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Question from Jargon Mock Exam

 
jayashree murugan
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I've changed the question slightly :
public class Base {

void test() {
String aStr = "ONE";
String bStr = aStr;
String cStr = new String (aStr);
String temp = aStr.toUpperCase();
if(aStr == temp)
System.out.println("aStr == aStr.toUppercase()");
}

static public void main(String[] a) {
new Base().test();
}
}
The output is ("aStr == aStr.toUppercase()". How is this possible? The result of "aStr.toUppercase();" is stored in temp. When the two references (temp & aStr) are compared, the result should be false.
 
Tom P
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You are doing something wrong. I ran the code you provided and it did not print the "aStr == aStr.toUppercase()". The results is returned were exactly as you would predict. temp is not equal (==) to aStr.
 
jayashree murugan
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I tried it again and it prints "astr == astr.toUpperCase". The mock exam also gives this answer as the right answer. That's where I got the doubt from. The exam does not put the result into temp but directly checks "if (astr == astr.toUpperCase())". I tried it both ways, directly and with a temp variable. In both cases the if evaluates to true.
 
bongadi
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Hi!,
I am quoting from the language (JDK 1.2) api docs
<pre>

"toUpperCase
public String toUpperCase()
Converts all of the characters in this String to upper case using the rules of the default locale,
which is returned by Locale.getDefault.
If no character in this string has a different uppercase version, based on calling the
toUpperCase method defined by Character, then the original string is returned.

</pre>
So in this case ``astr == temp'' is true because your temp
is being set to aStr.toUpperCase() which is aStr.

Tom, I think you are running JDK1.1. I have found that on
JDK 1.1 (at leat on Solaris 2.6 x86) this test is false.
I have not checked the JDK1.1 api docs so I cannot comment on
the correctness of the behavior.
Try testing it on JDK1.2 (if you are not running it already) if
you can and let me know.
Originally posted by jayashree murugan:
I tried it again and it prints "astr == astr.toUpperCase". The mock exam also gives this answer as the right answer. That's where I got the doubt from. The exam does not put the result into temp but directly checks "if (astr == astr.toUpperCase())". I tried it both ways, directly and with a temp variable. In both cases the if evaluates to true.

 
Anonymous
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Hi,
the answer is that "aStr==astr.toUpperCase" is not printed on the console
this is because when u say "String temp=aStr.toUpperCase()" u r creating a new String object whose reference u r passing to temp variable. and the comparision operator "==" will definetly return false if the two objects are different.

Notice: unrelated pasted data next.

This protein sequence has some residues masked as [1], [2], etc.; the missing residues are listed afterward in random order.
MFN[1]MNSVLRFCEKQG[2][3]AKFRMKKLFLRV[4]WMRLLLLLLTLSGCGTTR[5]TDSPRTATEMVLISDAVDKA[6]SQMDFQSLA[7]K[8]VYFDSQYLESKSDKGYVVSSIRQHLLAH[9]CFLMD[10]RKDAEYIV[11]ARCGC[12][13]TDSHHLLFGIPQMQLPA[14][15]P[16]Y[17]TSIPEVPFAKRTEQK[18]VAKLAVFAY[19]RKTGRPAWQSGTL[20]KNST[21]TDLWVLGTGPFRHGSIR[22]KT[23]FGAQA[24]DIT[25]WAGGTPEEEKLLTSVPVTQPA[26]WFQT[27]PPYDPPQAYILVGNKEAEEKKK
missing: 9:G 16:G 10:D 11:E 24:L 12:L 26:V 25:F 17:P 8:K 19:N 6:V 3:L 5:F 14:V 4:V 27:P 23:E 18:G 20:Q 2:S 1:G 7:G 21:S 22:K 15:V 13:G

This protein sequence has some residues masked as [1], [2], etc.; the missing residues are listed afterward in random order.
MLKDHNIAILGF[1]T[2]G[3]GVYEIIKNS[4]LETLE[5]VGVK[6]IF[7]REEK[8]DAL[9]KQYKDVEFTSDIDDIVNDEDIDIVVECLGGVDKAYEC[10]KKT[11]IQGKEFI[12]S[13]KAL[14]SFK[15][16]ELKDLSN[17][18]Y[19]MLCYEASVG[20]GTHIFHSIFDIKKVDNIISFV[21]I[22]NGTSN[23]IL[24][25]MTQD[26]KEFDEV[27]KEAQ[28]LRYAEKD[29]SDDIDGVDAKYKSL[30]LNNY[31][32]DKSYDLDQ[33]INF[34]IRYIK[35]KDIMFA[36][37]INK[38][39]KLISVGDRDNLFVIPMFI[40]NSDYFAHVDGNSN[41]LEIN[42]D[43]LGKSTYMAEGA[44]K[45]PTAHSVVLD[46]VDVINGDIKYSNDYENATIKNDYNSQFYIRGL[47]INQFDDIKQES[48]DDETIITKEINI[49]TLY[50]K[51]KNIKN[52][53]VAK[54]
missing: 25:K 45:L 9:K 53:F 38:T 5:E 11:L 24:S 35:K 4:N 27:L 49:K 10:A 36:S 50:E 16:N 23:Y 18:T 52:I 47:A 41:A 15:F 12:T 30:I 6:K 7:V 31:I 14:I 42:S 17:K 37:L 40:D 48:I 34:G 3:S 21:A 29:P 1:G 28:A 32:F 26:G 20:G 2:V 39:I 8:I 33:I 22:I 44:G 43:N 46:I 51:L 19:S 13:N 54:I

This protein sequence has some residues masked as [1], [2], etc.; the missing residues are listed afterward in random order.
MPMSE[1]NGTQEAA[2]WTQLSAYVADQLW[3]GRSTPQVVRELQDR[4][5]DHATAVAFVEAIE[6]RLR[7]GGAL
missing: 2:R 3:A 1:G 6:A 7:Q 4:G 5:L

Refering to the API. the toUpperCase Returns a new String Object in the following cases.
toUpperCase
public String toUpperCase()
Converts all of the characters in this String to upper case using the rules of the default locale, which is returned by Locale.getDefault.
"THE CONFUSION is here"
If no character in this string has a different uppercase version, based on calling the toUpperCase method defined by Character, then the original string is returned.
Otherwise, this method creates a new String object representing a character sequence identical in length to the character sequence represented by this String object and with every character equal to the result of applying the method Character.toUpperCase to the corresponding character of this String object.
however what i am confused about is since the aStr = "ONE";
the aStr.toUpperCase should return the same object as per the specification above and hence the result should be true. lets wait and see how things unfold
please refer to
http://www.javaranch.com/ubb/Forum24/HTML/001463.html
for further clarifications

[This message has been edited by rahul_mkar (edited May 16, 2000).]
 
joy
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hi,
i'm using jdk1.2 and "aStr == aStr.toUppercase()" is printed to the console. The original String is returned since aStr is all caps. aStr.toUpperCase did not create a new String Object.
 
jayashree murugan
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This behaviour of returning the original reference if there is no change effected on the string, is applicable to other functions of the String class like toLowerCase, replace, concat, trim etc.

[This message has been edited by jayashree murugan (edited May 16, 2000).]
 
Anonymous
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Hi,
jayashree sorry i am wrong. i am using Visual Java and hence maybe the result. i checked out with jdk and found out the result to be true.
hence the specification stands when i say
String a="ABC";
String s=a.toUpperCase;
since a is already in upper case no new object is created but the same object reference is returned
i again specify the api
If no character in this string has a different uppercase version, based on calling the toUpperCase method defined by Character, then the original string is returned
 
sanjivishyam
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The value returned by if is truw because both aStr and temp are the same objects. If you create temp as
String temp = new String(aStr.toUpperCase());
then the value returned will be false because then temp and aStr will be different objects.
 
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